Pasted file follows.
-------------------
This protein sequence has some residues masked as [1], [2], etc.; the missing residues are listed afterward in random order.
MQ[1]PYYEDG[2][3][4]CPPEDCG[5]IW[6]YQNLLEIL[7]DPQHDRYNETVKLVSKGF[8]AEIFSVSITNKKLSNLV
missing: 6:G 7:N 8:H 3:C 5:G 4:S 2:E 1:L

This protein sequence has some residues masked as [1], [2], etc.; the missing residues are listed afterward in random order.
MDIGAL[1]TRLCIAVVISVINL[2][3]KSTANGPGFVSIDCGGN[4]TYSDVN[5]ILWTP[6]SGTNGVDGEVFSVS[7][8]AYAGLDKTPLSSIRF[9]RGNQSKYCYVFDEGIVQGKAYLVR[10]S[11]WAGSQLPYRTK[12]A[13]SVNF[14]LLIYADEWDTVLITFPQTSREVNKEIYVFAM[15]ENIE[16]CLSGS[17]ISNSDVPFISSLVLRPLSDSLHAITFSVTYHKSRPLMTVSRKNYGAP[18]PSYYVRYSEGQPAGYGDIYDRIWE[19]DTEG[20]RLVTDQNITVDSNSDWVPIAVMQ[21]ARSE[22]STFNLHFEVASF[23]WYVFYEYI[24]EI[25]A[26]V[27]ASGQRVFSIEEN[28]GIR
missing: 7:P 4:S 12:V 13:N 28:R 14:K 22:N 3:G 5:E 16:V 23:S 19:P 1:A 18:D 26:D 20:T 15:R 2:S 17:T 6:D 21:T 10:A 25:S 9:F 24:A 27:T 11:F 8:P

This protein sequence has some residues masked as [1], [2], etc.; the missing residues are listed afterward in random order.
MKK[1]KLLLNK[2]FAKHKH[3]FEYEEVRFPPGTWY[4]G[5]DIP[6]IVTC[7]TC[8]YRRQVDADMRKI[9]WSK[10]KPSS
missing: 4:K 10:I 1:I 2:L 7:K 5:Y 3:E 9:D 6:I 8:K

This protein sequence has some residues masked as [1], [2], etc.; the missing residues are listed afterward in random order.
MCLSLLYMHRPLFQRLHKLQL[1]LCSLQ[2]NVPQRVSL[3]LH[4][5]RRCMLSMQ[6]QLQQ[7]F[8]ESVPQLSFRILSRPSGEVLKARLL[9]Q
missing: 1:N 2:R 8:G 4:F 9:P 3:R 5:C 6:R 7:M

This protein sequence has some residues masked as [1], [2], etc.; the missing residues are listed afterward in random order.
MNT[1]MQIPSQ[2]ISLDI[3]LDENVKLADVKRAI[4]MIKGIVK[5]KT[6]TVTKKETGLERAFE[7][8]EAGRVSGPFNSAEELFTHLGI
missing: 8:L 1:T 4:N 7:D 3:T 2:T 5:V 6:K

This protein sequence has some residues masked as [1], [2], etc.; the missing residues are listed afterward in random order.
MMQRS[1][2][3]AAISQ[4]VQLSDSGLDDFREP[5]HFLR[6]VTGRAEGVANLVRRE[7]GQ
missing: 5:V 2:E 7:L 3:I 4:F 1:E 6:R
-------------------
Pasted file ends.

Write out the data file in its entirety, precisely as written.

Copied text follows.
This protein sequence has some residues masked as [1], [2], etc.; the missing residues are listed afterward in random order.
MQ[1]PYYEDG[2][3][4]CPPEDCG[5]IW[6]YQNLLEIL[7]DPQHDRYNETVKLVSKGF[8]AEIFSVSITNKKLSNLV
missing: 6:G 7:N 8:H 3:C 5:G 4:S 2:E 1:L

This protein sequence has some residues masked as [1], [2], etc.; the missing residues are listed afterward in random order.
MDIGAL[1]TRLCIAVVISVINL[2][3]KSTANGPGFVSIDCGGN[4]TYSDVN[5]ILWTP[6]SGTNGVDGEVFSVS[7][8]AYAGLDKTPLSSIRF[9]RGNQSKYCYVFDEGIVQGKAYLVR[10]S[11]WAGSQLPYRTK[12]A[13]SVNF[14]LLIYADEWDTVLITFPQTSREVNKEIYVFAM[15]ENIE[16]CLSGS[17]ISNSDVPFISSLVLRPLSDSLHAITFSVTYHKSRPLMTVSRKNYGAP[18]PSYYVRYSEGQPAGYGDIYDRIWE[19]DTEG[20]RLVTDQNITVDSNSDWVPIAVMQ[21]ARSE[22]STFNLHFEVASF[23]WYVFYEYI[24]EI[25]A[26]V[27]ASGQRVFSIEEN[28]GIR
missing: 7:P 4:S 12:V 13:N 28:R 14:K 22:N 3:G 5:E 16:V 23:S 19:P 1:A 18:D 26:D 20:T 15:R 2:S 17:T 6:D 21:T 10:A 25:S 9:F 24:A 27:T 11:F 8:P

This protein sequence has some residues masked as [1], [2], etc.; the missing residues are listed afterward in random order.
MKK[1]KLLLNK[2]FAKHKH[3]FEYEEVRFPPGTWY[4]G[5]DIP[6]IVTC[7]TC[8]YRRQVDADMRKI[9]WSK[10]KPSS
missing: 4:K 10:I 1:I 2:L 7:K 5:Y 3:E 9:D 6:I 8:K

This protein sequence has some residues masked as [1], [2], etc.; the missing residues are listed afterward in random order.
MCLSLLYMHRPLFQRLHKLQL[1]LCSLQ[2]NVPQRVSL[3]LH[4][5]RRCMLSMQ[6]QLQQ[7]F[8]ESVPQLSFRILSRPSGEVLKARLL[9]Q
missing: 1:N 2:R 8:G 4:F 9:P 3:R 5:C 6:R 7:M

This protein sequence has some residues masked as [1], [2], etc.; the missing residues are listed afterward in random order.
MNT[1]MQIPSQ[2]ISLDI[3]LDENVKLADVKRAI[4]MIKGIVK[5]KT[6]TVTKKETGLERAFE[7][8]EAGRVSGPFNSAEELFTHLGI
missing: 8:L 1:T 4:N 7:D 3:T 2:T 5:V 6:K

This protein sequence has some residues masked as [1], [2], etc.; the missing residues are listed afterward in random order.
MMQRS[1][2][3]AAISQ[4]VQLSDSGLDDFREP[5]HFLR[6]VTGRAEGVANLVRRE[7]GQ
missing: 5:V 2:E 7:L 3:I 4:F 1:E 6:R